Celebrating Entrepreneurship at MIT a 'Series of Religious Beliefs'
by Meredith Somers
At-home medical tests, a home-sharing program, and a network for therapists earned top honors from the Martin Trust Center for MIT Entrepreneurship community for the 2017-2018 academic year.
During the April 4 Celebration of Entrepreneurship at the center in Cambridge, Massachusetts, Confer Health took home one of three Eddie Awards — named for Ed Roberts, founder, chairman, and faculty director of the center. Confer earned the title of “Most Likely to Donate a Building.”
“Some people celebrate entrepreneurship as ‘you can do it,’” said Confer cofounder and CEO Mounir Koussa. At the center, people aren’t afraid to challenge young entrepreneurs and say “here’s what you need to do to make [your business] a reality.”
Celebrating entrepreneurship wasn’t the original goal of the annual event. Roberts explained the idea had initially been to thank local CEOs who hosted students in their nearby companies.
“That was the way we did it for a long time,” Roberts said. “Until Bill Aulet became managing director. And Bill Aulet said that’s nice that we honor these people, but what we really ought to do is … celebrate entrepreneurship at MIT. That was a different word than we had ever used. Since then, celebrating entrepreneurship tonight and throughout the entire year is almost a series of religious beliefs; that you have to believe that celebrating entrepreneurs and entrepreneurship is a great thing to do. That’s what we’re doing.”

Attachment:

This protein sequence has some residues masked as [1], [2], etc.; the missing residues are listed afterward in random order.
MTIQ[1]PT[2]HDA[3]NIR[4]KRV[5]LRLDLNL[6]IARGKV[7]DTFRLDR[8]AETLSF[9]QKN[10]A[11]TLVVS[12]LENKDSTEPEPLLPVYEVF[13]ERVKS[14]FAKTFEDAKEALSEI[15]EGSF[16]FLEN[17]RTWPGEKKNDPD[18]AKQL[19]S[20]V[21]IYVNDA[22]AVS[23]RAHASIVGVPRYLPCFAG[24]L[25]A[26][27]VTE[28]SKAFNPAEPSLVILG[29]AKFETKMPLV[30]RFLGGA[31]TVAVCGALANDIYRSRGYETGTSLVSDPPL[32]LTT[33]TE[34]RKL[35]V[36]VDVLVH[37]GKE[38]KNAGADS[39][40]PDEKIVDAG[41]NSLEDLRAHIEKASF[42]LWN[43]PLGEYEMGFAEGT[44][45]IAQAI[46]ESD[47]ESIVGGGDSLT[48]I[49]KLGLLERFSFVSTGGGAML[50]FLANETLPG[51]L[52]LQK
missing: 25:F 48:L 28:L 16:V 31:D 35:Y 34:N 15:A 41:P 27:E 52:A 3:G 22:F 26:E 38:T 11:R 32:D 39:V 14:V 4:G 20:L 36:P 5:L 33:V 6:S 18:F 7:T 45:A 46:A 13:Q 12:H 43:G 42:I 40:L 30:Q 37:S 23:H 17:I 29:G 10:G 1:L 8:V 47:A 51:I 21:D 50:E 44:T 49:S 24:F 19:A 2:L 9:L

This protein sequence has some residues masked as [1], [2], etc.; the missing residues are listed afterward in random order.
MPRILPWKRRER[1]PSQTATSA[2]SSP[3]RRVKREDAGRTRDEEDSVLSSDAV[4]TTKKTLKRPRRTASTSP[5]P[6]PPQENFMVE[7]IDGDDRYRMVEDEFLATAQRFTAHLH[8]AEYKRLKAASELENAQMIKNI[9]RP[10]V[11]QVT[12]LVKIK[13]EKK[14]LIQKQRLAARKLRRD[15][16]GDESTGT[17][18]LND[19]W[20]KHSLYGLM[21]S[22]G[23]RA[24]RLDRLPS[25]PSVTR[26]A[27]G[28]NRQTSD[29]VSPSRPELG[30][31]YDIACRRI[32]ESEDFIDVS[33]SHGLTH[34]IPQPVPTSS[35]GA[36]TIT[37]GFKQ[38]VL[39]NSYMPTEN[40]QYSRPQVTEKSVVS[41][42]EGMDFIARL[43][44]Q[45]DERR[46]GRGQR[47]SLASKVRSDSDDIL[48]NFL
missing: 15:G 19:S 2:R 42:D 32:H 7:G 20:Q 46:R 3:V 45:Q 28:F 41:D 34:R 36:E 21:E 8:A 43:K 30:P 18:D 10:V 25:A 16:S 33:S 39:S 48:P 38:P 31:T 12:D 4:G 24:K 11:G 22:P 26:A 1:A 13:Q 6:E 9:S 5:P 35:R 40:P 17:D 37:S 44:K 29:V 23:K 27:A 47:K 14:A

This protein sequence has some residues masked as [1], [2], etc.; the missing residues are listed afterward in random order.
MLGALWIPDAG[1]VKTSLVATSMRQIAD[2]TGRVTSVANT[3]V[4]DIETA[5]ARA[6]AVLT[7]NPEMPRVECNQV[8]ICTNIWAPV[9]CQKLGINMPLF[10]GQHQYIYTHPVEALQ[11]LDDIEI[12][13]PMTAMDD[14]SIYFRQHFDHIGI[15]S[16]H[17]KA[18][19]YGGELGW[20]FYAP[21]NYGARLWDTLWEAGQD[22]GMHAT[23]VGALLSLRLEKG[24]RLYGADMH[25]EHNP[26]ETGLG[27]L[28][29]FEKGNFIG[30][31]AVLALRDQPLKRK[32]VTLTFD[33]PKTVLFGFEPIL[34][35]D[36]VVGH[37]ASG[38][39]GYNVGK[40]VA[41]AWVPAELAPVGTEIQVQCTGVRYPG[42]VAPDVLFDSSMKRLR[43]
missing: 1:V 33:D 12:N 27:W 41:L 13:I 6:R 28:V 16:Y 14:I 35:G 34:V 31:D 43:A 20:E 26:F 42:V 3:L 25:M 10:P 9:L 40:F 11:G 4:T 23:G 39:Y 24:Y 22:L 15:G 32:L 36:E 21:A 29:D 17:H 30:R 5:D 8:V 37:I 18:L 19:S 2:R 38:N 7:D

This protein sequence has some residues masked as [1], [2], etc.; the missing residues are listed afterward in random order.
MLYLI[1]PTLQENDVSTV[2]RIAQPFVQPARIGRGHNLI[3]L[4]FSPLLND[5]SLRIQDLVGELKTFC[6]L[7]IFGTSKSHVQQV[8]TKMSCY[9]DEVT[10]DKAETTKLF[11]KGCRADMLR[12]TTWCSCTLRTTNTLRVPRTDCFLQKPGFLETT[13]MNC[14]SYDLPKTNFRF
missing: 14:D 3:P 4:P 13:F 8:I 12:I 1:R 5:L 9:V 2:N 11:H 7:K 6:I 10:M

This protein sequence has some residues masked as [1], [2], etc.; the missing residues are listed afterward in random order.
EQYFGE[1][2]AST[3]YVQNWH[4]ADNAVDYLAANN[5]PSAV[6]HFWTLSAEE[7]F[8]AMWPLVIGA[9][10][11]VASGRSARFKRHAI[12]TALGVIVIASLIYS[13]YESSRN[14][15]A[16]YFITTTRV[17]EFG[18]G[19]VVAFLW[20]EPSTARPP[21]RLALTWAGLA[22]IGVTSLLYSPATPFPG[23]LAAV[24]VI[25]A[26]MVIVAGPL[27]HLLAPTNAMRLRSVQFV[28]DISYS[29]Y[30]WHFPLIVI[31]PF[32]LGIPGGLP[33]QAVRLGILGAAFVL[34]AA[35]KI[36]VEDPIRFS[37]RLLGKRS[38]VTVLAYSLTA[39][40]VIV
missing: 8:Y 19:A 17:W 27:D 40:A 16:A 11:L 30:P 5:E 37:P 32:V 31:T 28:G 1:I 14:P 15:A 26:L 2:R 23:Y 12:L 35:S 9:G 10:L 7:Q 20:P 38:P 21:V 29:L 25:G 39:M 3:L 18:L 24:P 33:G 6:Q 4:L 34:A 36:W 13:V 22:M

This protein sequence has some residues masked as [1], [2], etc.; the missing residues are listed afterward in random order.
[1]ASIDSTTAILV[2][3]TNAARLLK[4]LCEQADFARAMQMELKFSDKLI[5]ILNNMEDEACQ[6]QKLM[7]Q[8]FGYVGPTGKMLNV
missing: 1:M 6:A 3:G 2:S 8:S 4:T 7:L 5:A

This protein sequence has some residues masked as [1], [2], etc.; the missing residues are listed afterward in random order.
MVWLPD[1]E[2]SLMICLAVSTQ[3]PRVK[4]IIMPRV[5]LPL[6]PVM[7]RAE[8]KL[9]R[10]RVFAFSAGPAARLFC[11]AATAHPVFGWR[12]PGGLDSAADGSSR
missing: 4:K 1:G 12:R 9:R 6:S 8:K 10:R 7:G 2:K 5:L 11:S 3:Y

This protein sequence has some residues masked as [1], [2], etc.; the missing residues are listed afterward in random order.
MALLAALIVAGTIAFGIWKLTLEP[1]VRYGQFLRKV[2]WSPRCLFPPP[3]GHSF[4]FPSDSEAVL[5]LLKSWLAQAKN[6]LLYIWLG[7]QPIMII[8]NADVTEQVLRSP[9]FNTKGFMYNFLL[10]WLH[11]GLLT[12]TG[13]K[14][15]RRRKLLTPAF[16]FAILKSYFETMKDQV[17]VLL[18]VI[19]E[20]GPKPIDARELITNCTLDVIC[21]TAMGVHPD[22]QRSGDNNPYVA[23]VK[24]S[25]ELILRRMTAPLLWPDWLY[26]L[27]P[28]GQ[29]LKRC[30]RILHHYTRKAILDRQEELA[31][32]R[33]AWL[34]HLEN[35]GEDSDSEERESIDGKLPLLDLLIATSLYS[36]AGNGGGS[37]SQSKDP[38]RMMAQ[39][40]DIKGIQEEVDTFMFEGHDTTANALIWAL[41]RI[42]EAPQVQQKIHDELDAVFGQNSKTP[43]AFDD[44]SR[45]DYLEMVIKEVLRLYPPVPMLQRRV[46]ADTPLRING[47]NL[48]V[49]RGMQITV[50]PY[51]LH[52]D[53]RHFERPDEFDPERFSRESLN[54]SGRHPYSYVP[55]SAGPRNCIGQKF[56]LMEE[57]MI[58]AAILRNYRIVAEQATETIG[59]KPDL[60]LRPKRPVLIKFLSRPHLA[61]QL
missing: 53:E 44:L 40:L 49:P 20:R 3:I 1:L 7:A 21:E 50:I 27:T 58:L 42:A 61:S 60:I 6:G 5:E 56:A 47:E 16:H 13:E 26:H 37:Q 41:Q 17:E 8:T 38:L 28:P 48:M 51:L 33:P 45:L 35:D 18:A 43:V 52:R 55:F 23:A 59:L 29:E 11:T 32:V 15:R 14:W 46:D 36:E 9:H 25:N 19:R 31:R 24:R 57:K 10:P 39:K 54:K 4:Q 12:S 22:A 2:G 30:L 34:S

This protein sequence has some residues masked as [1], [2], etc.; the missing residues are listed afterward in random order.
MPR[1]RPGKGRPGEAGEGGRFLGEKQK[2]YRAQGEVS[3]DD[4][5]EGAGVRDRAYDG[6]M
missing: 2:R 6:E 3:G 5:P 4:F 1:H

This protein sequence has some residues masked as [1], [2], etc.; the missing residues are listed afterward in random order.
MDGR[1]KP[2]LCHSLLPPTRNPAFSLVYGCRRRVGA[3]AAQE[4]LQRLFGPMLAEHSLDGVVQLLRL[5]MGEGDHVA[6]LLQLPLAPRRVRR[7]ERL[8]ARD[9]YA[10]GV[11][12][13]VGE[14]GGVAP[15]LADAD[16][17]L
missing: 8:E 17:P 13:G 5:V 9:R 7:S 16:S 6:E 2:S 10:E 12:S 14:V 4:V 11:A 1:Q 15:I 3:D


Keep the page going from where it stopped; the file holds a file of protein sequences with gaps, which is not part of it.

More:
Confer, according to its website, offers at-home “clinical-grade devices” that can test and analyze blood and urine samples. The company started in 2015 as part of the MIT Global Founders’ Skills Accelerator, which is now known as the MIT delta v startup accelerator program. Confer is based in Boston, and has 23 employees.
Koussa was honored along with cofounder and former entrepreneur-in-residence at the Trust Center Josh Forman, and Zhi-Yang Tsun, a 2015 graduate of MIT.
Nesterly cofounders Rachel Goor, MCP ’17, and Noelle Marcus, MCP ’17, won the “I Can’t Believe This Startup Came Out of MIT” Award. Nesterly links people looking for apartments or rooms to rent with seniors and empty nesters who have space in their homes.
The People’s Champion Eddie Award went to Eva Breitenbach, MBA ’17, founder of Sophia. Sophia connects people with different kinds of therapists, including mental health counselors, social workers, and psychologists.
Other awards handed out at the event included the Adolf F. Monosson Prize for Entrepreneurship Mentoring, which went to MIT Sloan lecturer Trish Cotter.
This year’s McGovern Award, which is given to student contributors, went to Greg Ekchian, PhD MEng ’18, and Ingrid Oelschlager, MBA ’18.